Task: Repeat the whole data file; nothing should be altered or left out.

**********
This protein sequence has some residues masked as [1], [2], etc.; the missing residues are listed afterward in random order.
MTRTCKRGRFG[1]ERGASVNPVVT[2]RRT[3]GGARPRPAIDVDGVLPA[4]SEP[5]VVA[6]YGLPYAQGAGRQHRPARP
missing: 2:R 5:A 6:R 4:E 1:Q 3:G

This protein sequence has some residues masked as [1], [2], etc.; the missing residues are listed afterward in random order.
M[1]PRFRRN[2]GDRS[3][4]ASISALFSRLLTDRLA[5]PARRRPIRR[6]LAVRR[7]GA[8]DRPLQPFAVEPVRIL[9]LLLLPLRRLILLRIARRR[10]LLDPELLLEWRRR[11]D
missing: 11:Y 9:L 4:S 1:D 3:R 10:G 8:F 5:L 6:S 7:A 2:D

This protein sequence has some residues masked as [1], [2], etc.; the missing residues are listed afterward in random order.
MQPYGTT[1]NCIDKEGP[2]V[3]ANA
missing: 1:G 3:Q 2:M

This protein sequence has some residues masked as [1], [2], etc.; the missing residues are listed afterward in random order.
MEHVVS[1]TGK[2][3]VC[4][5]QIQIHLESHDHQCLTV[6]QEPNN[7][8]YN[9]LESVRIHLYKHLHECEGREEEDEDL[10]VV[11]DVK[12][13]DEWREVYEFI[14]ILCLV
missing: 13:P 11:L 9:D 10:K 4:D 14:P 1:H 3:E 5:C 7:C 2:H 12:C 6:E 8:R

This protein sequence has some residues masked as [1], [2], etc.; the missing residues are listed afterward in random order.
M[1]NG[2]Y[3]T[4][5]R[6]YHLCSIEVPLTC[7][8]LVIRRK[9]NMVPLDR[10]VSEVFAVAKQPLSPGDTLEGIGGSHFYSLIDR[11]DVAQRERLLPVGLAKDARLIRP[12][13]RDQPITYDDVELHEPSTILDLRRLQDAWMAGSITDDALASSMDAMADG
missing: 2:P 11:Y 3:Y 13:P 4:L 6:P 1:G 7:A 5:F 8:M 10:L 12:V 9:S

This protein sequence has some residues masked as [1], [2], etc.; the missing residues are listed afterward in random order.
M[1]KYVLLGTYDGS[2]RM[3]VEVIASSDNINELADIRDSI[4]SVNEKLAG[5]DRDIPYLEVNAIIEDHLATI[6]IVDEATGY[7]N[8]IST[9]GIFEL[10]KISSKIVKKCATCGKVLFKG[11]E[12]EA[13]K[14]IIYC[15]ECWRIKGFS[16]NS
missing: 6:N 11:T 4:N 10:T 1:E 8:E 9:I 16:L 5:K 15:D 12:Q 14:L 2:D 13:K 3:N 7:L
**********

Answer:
This protein sequence has some residues masked as [1], [2], etc.; the missing residues are listed afterward in random order.
MTRTCKRGRFG[1]ERGASVNPVVT[2]RRT[3]GGARPRPAIDVDGVLPA[4]SEP[5]VVA[6]YGLPYAQGAGRQHRPARP
missing: 2:R 5:A 6:R 4:E 1:Q 3:G

This protein sequence has some residues masked as [1], [2], etc.; the missing residues are listed afterward in random order.
M[1]PRFRRN[2]GDRS[3][4]ASISALFSRLLTDRLA[5]PARRRPIRR[6]LAVRR[7]GA[8]DRPLQPFAVEPVRIL[9]LLLLPLRRLILLRIARRR[10]LLDPELLLEWRRR[11]D
missing: 11:Y 9:L 4:S 1:D 3:R 10:G 8:F 5:L 6:S 7:A 2:D

This protein sequence has some residues masked as [1], [2], etc.; the missing residues are listed afterward in random order.
MQPYGTT[1]NCIDKEGP[2]V[3]ANA
missing: 1:G 3:Q 2:M

This protein sequence has some residues masked as [1], [2], etc.; the missing residues are listed afterward in random order.
MEHVVS[1]TGK[2][3]VC[4][5]QIQIHLESHDHQCLTV[6]QEPNN[7][8]YN[9]LESVRIHLYKHLHECEGREEEDEDL[10]VV[11]DVK[12][13]DEWREVYEFI[14]ILCLV
missing: 13:P 11:L 9:D 10:K 4:D 14:P 1:H 3:E 5:C 7:C 2:H 12:C 6:E 8:R

This protein sequence has some residues masked as [1], [2], etc.; the missing residues are listed afterward in random order.
M[1]NG[2]Y[3]T[4][5]R[6]YHLCSIEVPLTC[7][8]LVIRRK[9]NMVPLDR[10]VSEVFAVAKQPLSPGDTLEGIGGSHFYSLIDR[11]DVAQRERLLPVGLAKDARLIRP[12][13]RDQPITYDDVELHEPSTILDLRRLQDAWMAGSITDDALASSMDAMADG
missing: 2:P 11:Y 3:Y 13:P 4:L 6:P 1:G 7:A 5:F 8:M 10:L 12:V 9:S

This protein sequence has some residues masked as [1], [2], etc.; the missing residues are listed afterward in random order.
M[1]KYVLLGTYDGS[2]RM[3]VEVIASSDNINELADIRDSI[4]SVNEKLAG[5]DRDIPYLEVNAIIEDHLATI[6]IVDEATGY[7]N[8]IST[9]GIFEL[10]KISSKIVKKCATCGKVLFKG[11]E[12]EA[13]K[14]IIYC[15]ECWRIKGFS[16]NS
missing: 6:N 11:T 4:N 10:T 1:E 8:E 9:I 16:L 5:K 15:D 12:Q 14:L 2:D 13:K 3:N 7:L